American Libraries

Articles from Vol. 26, No. 9, October

A Global View from Istanbul, Where East Meets West Head-On; Delegates at IFLA's 61st Conference Tackle Issues of Free Expression, Diplomacy, and the Worldwide Explosion of Electronic Communication and Publishing
"My strength is that I am not alone in this big world," wrote Turkish poet Nazim Hikmet. "The world and its people are no secret in my heart, no mystery in my science. " Now generally acknowledged as Turkey's greatest modern poet, Hikmet died in exile...
A Revamped John Cotton Dana PR Award Turns 50; a Library Tradition Is Streamlined to Make It More Meaningful for Its Next Half-Century
The John Cotton Dana Library Public Relations Awards are beginning their 50th year by trimming down and getting a new name. The public relations section of ALA's Library Administration and Management Association and the H. W. Wilson Company have updated...
As Public Library Circ Falls, Spending Keeps Pace with Inflation
For the second consecutive year, public library circulation showed a modest decline in 1994, while the rate of increase in expenditures leveled off to keep pace with inflation. The 1994 Index of American Public Library Circulation was 106, a 3% decrease...
Back to Principles
Recently, I read The Death of Common Sense by Philip Howard (Random House, 1994). A New York attorney, Howard argues that too much government is suffocating America. (Any wonder why it's a best-seller?) "Before American law became the world's thickest...
Booksellers, Librarians Celebrate African Literature at ZIBF'95
More than 200 exhibitors representing some 400 publishers assembled in the capital city of Harare July 28-Aug. 5 for the 12th annual Zimbabwe International Book Fair (ZIBF). ZIBF'95, the premier publishing-trade rights event on the African subcontinent...
Five Steps to a Home Page on the World Wide Web
A home page sitting on an individual Internet account can be a low-cost entry point for providing an attractive, personalized menu that staff and public can access either at the library or at home, with links to Internet and local resources. You won't...
Food Lit
I once had a professor who argued persuasively that if a novel - D. H. Lawrence's "bright book of life" - was to be any good, it had to be about sex. Currently I have a colleague, a Lawrence buff as it happens, who contends that a novelist who ignores...
From Babylon to Liberspace
WITH PLAYFUL IRONY THAT BROUGHT IFLA AUDIENCES TO THEIR FEET IN ISTANBUL, A TURKISH-AMERICAN INTELLECTUAL WARNS OF DOUBLE-EDGED SWORDS IN CYBERSPACE It was in the twenty-first century B.C. that the first library emerged - a collection of clay tablets...
Gilding Our Coffers through Guilt
The truth is, I'm not a very good driver. Not only have I been an active participant in several vehicular collisions (including one involving a library van), but I've also become accustomed to the sight of the red light of a police car flashing in my...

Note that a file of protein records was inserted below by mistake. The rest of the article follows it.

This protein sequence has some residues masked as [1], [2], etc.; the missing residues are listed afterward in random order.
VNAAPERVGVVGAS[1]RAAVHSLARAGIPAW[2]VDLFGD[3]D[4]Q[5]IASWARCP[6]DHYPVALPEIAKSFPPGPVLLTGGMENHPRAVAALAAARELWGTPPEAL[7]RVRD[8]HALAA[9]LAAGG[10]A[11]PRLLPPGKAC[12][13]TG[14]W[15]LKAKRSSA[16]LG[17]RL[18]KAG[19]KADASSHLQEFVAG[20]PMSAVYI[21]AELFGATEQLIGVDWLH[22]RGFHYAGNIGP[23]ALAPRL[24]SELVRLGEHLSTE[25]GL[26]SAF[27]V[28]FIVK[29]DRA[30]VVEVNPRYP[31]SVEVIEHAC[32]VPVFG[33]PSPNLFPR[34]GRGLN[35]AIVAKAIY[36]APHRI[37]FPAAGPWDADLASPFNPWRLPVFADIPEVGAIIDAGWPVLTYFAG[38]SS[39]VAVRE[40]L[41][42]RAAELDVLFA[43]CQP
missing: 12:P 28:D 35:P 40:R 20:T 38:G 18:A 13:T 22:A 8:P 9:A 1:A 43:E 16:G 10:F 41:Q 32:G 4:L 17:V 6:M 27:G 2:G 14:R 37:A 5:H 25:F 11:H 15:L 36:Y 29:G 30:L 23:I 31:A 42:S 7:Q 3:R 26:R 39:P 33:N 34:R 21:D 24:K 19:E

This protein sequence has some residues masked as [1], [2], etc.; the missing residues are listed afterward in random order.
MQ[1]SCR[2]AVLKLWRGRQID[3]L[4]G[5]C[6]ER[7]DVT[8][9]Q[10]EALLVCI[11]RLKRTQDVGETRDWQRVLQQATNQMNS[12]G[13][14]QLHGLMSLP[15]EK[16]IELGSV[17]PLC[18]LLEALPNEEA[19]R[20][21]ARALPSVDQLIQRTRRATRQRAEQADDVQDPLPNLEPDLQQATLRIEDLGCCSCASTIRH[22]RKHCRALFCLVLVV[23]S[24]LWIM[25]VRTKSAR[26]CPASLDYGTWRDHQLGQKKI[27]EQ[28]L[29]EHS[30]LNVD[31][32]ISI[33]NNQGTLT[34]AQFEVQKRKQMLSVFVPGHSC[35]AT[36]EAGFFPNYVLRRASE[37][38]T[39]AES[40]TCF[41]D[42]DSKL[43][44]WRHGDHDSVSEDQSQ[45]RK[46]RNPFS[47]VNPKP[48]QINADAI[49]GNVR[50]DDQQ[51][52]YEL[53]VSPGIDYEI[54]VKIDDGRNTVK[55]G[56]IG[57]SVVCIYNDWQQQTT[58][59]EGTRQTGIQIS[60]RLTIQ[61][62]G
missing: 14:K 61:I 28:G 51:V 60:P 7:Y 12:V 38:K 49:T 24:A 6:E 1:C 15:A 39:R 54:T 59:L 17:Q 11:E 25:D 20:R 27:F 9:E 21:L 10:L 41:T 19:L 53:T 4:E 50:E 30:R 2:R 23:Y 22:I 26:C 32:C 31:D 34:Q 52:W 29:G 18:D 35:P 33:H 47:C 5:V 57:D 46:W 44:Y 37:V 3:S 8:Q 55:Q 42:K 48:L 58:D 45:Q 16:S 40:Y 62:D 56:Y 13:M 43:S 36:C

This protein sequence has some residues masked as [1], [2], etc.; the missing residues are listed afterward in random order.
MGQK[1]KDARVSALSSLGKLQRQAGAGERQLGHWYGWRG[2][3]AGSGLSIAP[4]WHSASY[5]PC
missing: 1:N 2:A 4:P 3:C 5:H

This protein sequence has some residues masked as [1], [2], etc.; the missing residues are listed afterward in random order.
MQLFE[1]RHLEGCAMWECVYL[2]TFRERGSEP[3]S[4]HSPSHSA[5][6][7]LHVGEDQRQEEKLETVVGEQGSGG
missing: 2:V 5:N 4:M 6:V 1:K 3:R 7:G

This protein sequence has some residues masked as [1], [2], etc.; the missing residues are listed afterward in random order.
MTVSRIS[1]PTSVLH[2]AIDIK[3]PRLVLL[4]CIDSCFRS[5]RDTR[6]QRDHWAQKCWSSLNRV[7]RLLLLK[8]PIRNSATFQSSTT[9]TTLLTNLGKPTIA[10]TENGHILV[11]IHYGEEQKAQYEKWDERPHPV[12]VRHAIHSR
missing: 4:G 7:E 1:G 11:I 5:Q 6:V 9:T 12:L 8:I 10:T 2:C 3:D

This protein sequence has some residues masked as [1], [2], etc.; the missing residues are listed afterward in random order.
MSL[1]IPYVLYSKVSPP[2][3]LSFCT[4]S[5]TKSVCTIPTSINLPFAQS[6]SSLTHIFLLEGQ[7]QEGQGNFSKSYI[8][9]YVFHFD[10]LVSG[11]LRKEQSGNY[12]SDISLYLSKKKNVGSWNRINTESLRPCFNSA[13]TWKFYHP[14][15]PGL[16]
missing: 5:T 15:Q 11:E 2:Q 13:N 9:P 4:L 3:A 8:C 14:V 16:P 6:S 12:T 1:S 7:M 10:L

Intellectual Property Group Unveils Report; ALA Has Misgivings
The federal government's Working Group on Intellectual Property, formed to assess the protection of intellectual property in a digital age and to recommend changes to the Copyright Act, released its long-awaited report, titled Intellectual Property and...
LC Security Flaws Prompt Federal Probes
As the Library of Congress continues to investigate the mutilation of books in its general collections (AL, Sept., p. 749), the library itself is being investigated over its handling of the matter. The external investigation follows charges by the library...
Librarian's Library
Getting Out the Vote Of the library referenda held between 1986 and 1994 to finance capital improvements for public libraries, 77% passed. To make sure your referendum is successful, read Winning Library Referenda Campaigns, by Richard B. Hall. No....
Librarians' Salaries: Better Increases Once Again
Between April 1994 and April 1995, the average salary for librarians increased 4.85% - a higher percentage hike than the increase for comparable occupations reported by the U.S. Bureau of Labor Statistics in the June 1995 Monthly Labor Review. According...
N.J. State Librarian Fired after Budget-Cut Battle
In a move that showed signs of political retribution, New Jersey State Librarian Louise Minervino was dismissed Aug. 18 following her refusal to throw her support behind a proposed $1.5-million cut to the budget of the New Jersey Library Network, a statewide...
Short-Range Planning for Turbulent Times; in an Era of Rapid Change, More Responsive Techniques Must Replace Traditional Methods
Long-range planning has become, an oxymoron. Evermore-rapid changes in areas ranging from technology to Congress are changing libraries in ways that make the concept of planning for the long-term next to impossible. It's not just us. Think of business...
Technically Speaking
A few words of introduction: Why did I get (willingly) roped into writing American Libraries' new technology column? One of my favorite aspects of librarianship is learning about what's new in the field. So what better excuse to spend lots of time keeping...
The Incredible Vanishing Library; in Their Rush to Embrace the New Technologies, Librarians and Users Are Unwittingly Undermining the Institution of the Library
IN THEIR RUSH TO EMBRACE THE NEW TECHNOLOGIES, LIBRARIANS AND USERS ARE UNWITTINGLY UNDERMINING THE INSTITUTION OF THE LIBRARY Is the library a cable company? Is the online catalog a scholarly version of the Home Shopping Network or pay-per-view? Such...
Transforming Library Service in the New South Africa
Being a public librarian in a transforming society is an extraordinary experience, but not without its problems. On the very first day of the biannual conference of the Library and Information Workers' Organization (LIWO), held July 20-21 in Pietermaritzburg,...
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